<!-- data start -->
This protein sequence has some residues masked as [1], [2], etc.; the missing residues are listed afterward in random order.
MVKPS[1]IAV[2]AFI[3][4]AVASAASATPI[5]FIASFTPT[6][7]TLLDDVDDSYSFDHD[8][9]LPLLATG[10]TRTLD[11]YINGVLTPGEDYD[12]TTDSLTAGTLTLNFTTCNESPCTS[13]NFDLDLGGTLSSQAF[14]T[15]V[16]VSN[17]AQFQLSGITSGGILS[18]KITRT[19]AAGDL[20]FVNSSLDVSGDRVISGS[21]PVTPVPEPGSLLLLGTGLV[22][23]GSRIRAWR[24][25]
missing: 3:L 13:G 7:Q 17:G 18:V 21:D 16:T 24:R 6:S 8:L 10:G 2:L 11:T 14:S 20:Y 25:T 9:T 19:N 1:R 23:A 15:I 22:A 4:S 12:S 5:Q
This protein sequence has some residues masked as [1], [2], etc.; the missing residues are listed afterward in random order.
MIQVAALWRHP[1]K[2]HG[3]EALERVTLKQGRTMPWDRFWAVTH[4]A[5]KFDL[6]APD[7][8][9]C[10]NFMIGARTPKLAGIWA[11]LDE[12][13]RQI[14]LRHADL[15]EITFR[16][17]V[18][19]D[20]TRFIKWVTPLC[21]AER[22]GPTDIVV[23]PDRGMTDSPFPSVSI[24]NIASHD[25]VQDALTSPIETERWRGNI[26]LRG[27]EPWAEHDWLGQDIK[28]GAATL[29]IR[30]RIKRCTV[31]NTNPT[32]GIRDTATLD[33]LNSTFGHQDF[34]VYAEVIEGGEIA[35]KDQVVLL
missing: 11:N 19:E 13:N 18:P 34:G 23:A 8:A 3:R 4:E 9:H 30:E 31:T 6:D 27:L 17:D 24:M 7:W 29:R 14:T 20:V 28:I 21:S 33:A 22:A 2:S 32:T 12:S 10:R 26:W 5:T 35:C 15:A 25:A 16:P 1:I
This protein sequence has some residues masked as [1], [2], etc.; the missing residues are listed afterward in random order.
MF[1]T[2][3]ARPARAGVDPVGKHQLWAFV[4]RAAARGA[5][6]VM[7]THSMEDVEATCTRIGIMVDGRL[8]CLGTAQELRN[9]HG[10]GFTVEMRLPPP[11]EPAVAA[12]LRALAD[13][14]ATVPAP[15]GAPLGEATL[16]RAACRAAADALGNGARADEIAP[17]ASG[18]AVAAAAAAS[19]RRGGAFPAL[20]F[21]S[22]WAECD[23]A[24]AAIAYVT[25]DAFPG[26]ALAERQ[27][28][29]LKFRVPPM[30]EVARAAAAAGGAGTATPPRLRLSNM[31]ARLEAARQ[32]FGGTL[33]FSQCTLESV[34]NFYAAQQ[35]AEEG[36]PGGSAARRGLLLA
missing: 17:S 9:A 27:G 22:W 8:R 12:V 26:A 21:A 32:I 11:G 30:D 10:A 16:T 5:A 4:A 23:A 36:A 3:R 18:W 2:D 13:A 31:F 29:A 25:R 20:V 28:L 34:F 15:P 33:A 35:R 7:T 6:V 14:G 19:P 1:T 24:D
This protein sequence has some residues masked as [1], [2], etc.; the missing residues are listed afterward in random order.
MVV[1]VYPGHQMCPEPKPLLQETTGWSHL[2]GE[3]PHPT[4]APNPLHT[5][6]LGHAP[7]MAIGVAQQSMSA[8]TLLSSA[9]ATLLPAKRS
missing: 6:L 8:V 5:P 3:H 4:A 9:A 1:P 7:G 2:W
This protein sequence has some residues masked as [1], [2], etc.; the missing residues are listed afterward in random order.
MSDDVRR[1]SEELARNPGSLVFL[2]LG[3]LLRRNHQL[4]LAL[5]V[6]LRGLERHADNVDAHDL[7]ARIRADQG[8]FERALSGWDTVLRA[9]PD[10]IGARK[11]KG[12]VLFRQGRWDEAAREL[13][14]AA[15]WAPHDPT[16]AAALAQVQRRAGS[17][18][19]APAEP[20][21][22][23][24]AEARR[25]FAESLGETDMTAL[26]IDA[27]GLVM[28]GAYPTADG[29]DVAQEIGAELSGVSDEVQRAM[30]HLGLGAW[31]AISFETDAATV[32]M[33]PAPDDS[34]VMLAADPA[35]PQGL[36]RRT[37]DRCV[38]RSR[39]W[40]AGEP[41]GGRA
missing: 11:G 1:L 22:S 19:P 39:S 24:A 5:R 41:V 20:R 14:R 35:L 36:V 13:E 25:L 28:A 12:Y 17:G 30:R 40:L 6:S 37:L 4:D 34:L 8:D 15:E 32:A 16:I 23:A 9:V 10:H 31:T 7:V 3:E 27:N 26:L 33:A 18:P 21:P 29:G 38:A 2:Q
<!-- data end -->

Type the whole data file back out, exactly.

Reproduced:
This protein sequence has some residues masked as [1], [2], etc.; the missing residues are listed afterward in random order.
MVKPS[1]IAV[2]AFI[3][4]AVASAASATPI[5]FIASFTPT[6][7]TLLDDVDDSYSFDHD[8][9]LPLLATG[10]TRTLD[11]YINGVLTPGEDYD[12]TTDSLTAGTLTLNFTTCNESPCTS[13]NFDLDLGGTLSSQAF[14]T[15]V[16]VSN[17]AQFQLSGITSGGILS[18]KITRT[19]AAGDL[20]FVNSSLDVSGDRVISGS[21]PVTPVPEPGSLLLLGTGLV[22][23]GSRIRAWR[24][25]
missing: 3:L 13:G 7:Q 17:G 18:V 21:D 16:T 24:R 6:S 8:L 10:G 2:L 11:T 14:S 20:Y 25:T 9:T 19:N 1:R 23:A 15:I 22:A 4:S 12:S 5:Q
This protein sequence has some residues masked as [1], [2], etc.; the missing residues are listed afterward in random order.
MIQVAALWRHP[1]K[2]HG[3]EALERVTLKQGRTMPWDRFWAVTH[4]A[5]KFDL[6]APD[7][8][9]C[10]NFMIGARTPKLAGIWA[11]LDE[12][13]RQI[14]LRHADL[15]EITFR[16][17]V[18][19]D[20]TRFIKWVTPLC[21]AER[22]GPTDIVV[23]PDRGMTDSPFPSVSI[24]NIASHD[25]VQDALTSPIETERWRGNI[26]LRG[27]EPWAEHDWLGQDIK[28]GAATL[29]IR[30]RIKRCTV[31]NTNPT[32]GIRDTATLD[33]LNSTFGHQDF[34]VYAEVIEGGEIA[35]KDQVVLL
missing: 11:N 19:E 13:N 18:P 34:G 23:A 8:A 3:R 4:E 9:H 30:E 31:T 6:D 27:L 17:D 24:M 7:W 29:R 14:T 20:V 28:I 21:S 33:A 22:A 2:S 32:T 12:S 10:R 26:W 5:T 35:C 15:A 25:A 16:P 1:I
This protein sequence has some residues masked as [1], [2], etc.; the missing residues are listed afterward in random order.
MF[1]T[2][3]ARPARAGVDPVGKHQLWAFV[4]RAAARGA[5][6]VM[7]THSMEDVEATCTRIGIMVDGRL[8]CLGTAQELRN[9]HG[10]GFTVEMRLPPP[11]EPAVAA[12]LRALAD[13][14]ATVPAP[15]GAPLGEATL[16]RAACRAAADALGNGARADEIAP[17]ASG[18]AVAAAAAAS[19]RRGGAFPAL[20]F[21]S[22]WAECD[23]A[24]AAIAYVT[25]DAFPG[26]ALAERQ[27][28][29]LKFRVPPM[30]EVARAAAAAGGAGTATPPRLRLSNM[31]ARLEAARQ[32]FGGTL[33]FSQCTLESV[34]NFYAAQQ[35]AEEG[36]PGGSAARRGLLLA
missing: 17:S 9:A 27:G 22:W 8:R 12:V 26:A 21:A 32:I 11:G 30:D 10:A 16:T 5:A 4:A 23:A 36:A 3:R 18:W 2:D 13:A 31:F 29:A 25:R 20:V 28:L 34:F 15:P 33:A 35:R 7:T 6:V 14:G 19:P 1:T 24:D
This protein sequence has some residues masked as [1], [2], etc.; the missing residues are listed afterward in random order.
MVV[1]VYPGHQMCPEPKPLLQETTGWSHL[2]GE[3]PHPT[4]APNPLHT[5][6]LGHAP[7]MAIGVAQQSMSA[8]TLLSSA[9]ATLLPAKRS
missing: 6:L 8:V 5:P 3:H 4:A 9:A 1:P 7:G 2:W
This protein sequence has some residues masked as [1], [2], etc.; the missing residues are listed afterward in random order.
MSDDVRR[1]SEELARNPGSLVFL[2]LG[3]LLRRNHQL[4]LAL[5]V[6]LRGLERHADNVDAHDL[7]ARIRADQG[8]FERALSGWDTVLRA[9]PD[10]IGARK[11]KG[12]VLFRQGRWDEAAREL[13][14]AA[15]WAPHDPT[16]AAALAQVQRRAGS[17][18][19]APAEP[20][21][22][23][24]AEARR[25]FAESLGETDMTAL[26]IDA[27]GLVM[28]GAYPTADG[29]DVAQEIGAELSGVSDEVQRAM[30]HLGLGAW[31]AISFETDAATV[32]M[33]PAPDDS[34]VMLAADPA[35]PQGL[36]RRT[37]DRCV[38]RSR[39]W[40]AGEP[41]GGRA
missing: 11:G 1:L 22:S 19:P 39:S 24:A 5:R 41:V 20:R 14:R 35:L 36:V 13:E 25:L 28:A 12:Y 17:G 30:R 40:L 6:S 37:L 4:D 34:L 8:D 15:E 32:A 16:I 23:A 9:V 10:H 31:T 7:V 3:E 27:N 26:L 33:A 18:P 21:P 29:G 38:A 2:Q